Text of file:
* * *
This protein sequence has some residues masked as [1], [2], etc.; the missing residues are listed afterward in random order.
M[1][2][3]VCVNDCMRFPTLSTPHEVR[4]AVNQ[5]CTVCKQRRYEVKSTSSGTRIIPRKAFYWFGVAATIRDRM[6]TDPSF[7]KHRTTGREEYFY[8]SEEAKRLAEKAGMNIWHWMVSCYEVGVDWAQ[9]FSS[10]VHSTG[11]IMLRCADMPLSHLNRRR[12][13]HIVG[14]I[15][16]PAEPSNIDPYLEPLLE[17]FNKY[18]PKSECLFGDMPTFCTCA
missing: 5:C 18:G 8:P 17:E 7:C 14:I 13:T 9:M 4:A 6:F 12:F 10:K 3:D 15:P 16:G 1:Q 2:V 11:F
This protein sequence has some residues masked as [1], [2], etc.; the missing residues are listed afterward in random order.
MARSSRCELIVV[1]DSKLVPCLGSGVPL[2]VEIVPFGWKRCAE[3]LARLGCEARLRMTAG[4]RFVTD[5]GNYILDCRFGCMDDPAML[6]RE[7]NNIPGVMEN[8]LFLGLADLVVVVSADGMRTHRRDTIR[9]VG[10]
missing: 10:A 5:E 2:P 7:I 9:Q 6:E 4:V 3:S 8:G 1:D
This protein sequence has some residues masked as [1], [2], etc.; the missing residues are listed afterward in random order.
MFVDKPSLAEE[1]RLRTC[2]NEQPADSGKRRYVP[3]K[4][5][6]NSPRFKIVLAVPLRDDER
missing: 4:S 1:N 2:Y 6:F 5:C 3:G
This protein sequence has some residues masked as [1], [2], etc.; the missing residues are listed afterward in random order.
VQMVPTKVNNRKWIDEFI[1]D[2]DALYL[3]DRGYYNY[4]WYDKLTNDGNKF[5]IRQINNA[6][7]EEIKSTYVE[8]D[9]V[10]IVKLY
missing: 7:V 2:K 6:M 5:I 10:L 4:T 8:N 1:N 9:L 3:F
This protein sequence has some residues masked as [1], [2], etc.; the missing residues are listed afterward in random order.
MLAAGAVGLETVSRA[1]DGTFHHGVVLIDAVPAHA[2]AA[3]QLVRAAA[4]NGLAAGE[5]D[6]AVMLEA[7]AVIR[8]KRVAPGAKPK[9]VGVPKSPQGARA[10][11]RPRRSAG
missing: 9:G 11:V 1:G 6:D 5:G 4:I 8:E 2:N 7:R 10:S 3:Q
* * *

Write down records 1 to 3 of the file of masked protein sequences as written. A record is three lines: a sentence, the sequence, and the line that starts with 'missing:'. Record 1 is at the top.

This protein sequence has some residues masked as [1], [2], etc.; the missing residues are listed afterward in random order.
M[1][2][3]VCVNDCMRFPTLSTPHEVR[4]AVNQ[5]CTVCKQRRYEVKSTSSGTRIIPRKAFYWFGVAATIRDRM[6]TDPSF[7]KHRTTGREEYFY[8]SEEAKRLAEKAGMNIWHWMVSCYEVGVDWAQ[9]FSS[10]VHSTG[11]IMLRCADMPLSHLNRRR[12][13]HIVG[14]I[15][16]PAEPSNIDPYLEPLLE[17]FNKY[18]PKSECLFGDMPTFCTCA
missing: 5:C 18:G 8:P 17:E 7:C 14:I 13:T 9:M 4:A 6:F 12:F 10:K 3:D 15:P 16:G 1:Q 2:V 11:F
This protein sequence has some residues masked as [1], [2], etc.; the missing residues are listed afterward in random order.
MARSSRCELIVV[1]DSKLVPCLGSGVPL[2]VEIVPFGWKRCAE[3]LARLGCEARLRMTAG[4]RFVTD[5]GNYILDCRFGCMDDPAML[6]RE[7]NNIPGVMEN[8]LFLGLADLVVVVSADGMRTHRRDTIR[9]VG[10]
missing: 10:A 5:E 2:P 7:I 9:Q 6:E 4:V 3:S 8:G 1:D
This protein sequence has some residues masked as [1], [2], etc.; the missing residues are listed afterward in random order.
MFVDKPSLAEE[1]RLRTC[2]NEQPADSGKRRYVP[3]K[4][5][6]NSPRFKIVLAVPLRDDER
missing: 4:S 1:N 2:Y 6:F 5:C 3:G